THE Welsh Parliament has called for an immediate ceasefire in the Middle East.

The motion, which was tabled by Plaid Cymru in the Senedd, urged for an end to “the appalling attacks on innocent civilians”.

Welsh government ministers abstained from the vote, although Labour backbenchers were given a free vote on the motion and on an amendment tabled by the Conservatives.

Several members on Labour’s backbenches spoke out in favour of a ceasefire including Jenny Rathbone, John Griffiths and Carolyn Thomas.

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It means Keir Starmer (below) continues to come under pressure amid his refusal to call for a ceasefire in Gaza.

A frontbench MP resigned from his role yesterday while a number of Burnley councillors also did the same last week.

The National:

We previously told how several Labour officials in Scotland also stepped down due to Starmer’s position on the matter.

A total of 24 members of the Senedd voted in favour of the motion, with 19 against and the remaining 13 abstaining.

Plaid Cymru leader Rhun ap Iorwerth (below) said members owed it “to all those who have lost their lives, Israeli and Palestinian, to speak up for a lasting peace”.

He said: “We are at our best as parliamentarians when we speak with a united voice. Sadly, for too many today, we are also a voice for the voiceless.

The National: Rhun ap Iorwerth

“It is in that spirit that we sought cross party support for this motion with a clear and unequivocal call for a ceasefire from both sides as a precursor to peace talks, an immediate and lasting end to the violence and death of civilians in Israel and Palestine, and a global effort to ease the humanitarian suffering in Gaza.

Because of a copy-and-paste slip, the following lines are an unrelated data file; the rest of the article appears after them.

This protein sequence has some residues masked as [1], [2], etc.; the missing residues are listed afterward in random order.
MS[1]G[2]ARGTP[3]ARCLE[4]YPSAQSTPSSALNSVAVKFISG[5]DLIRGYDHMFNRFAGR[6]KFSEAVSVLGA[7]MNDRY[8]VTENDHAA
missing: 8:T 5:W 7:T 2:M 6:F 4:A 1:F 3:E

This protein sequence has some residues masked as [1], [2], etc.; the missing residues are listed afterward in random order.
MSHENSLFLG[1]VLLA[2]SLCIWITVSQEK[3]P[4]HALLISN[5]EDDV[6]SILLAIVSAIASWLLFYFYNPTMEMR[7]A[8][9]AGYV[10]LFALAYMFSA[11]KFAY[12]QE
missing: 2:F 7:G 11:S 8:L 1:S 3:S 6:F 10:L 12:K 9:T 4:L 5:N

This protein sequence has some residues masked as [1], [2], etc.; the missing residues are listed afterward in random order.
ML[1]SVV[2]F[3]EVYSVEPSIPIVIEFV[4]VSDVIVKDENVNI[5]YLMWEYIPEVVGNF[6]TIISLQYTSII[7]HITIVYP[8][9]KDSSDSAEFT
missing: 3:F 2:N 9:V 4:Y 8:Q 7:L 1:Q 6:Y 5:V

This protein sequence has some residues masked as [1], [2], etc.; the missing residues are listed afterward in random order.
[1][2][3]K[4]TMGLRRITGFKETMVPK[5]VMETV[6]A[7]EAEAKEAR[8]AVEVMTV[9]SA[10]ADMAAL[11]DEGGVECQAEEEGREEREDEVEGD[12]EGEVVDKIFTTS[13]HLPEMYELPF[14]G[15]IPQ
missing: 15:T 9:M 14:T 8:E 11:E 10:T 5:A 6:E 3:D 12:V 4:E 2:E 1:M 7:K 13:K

“I am proud that tonight, our Senedd, representing the people of our nation, has taken a stand in the cause of humanity.

“I give my heartfelt thanks to all those from across the political parties, including Labour and Liberal Democrat members, who supported the motion today.

“Whilst some will doubt the strength of a solitary parliament’s call for a ceasefire, Wales can, in this hour of unimaginable horror, be a small nation making a powerful statement for peace.

The Welsh Conservatives tabled an amendment to the motion which called for a “suspension of hostilities to allow for the establishment of humanitarian corridors” but this was not voted on.

Senedd member Darren Millar said Israel “has the right to defend itself and its citizens in the face of such barbarity”.

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He said all members wanted an end to violence but that a ceasefire “can only ever be successful if it’s observed by both parties in a conflict”.

Meanwhile, the Welsh government’s social justice minister Jane Hutt said in response to the debate that the Senedd was “united in (its) horror at the events which have unfolded in Israel and Gaza over recent weeks”.

She added: “We are clear that finding the way to end the violence, suffering and death is absolutely essential and it must remain the focus above all else to find that pathway to peace.

“I believe members have reflected a shared hope for an end to this war, an end to the humanitarian crisis unfolding.”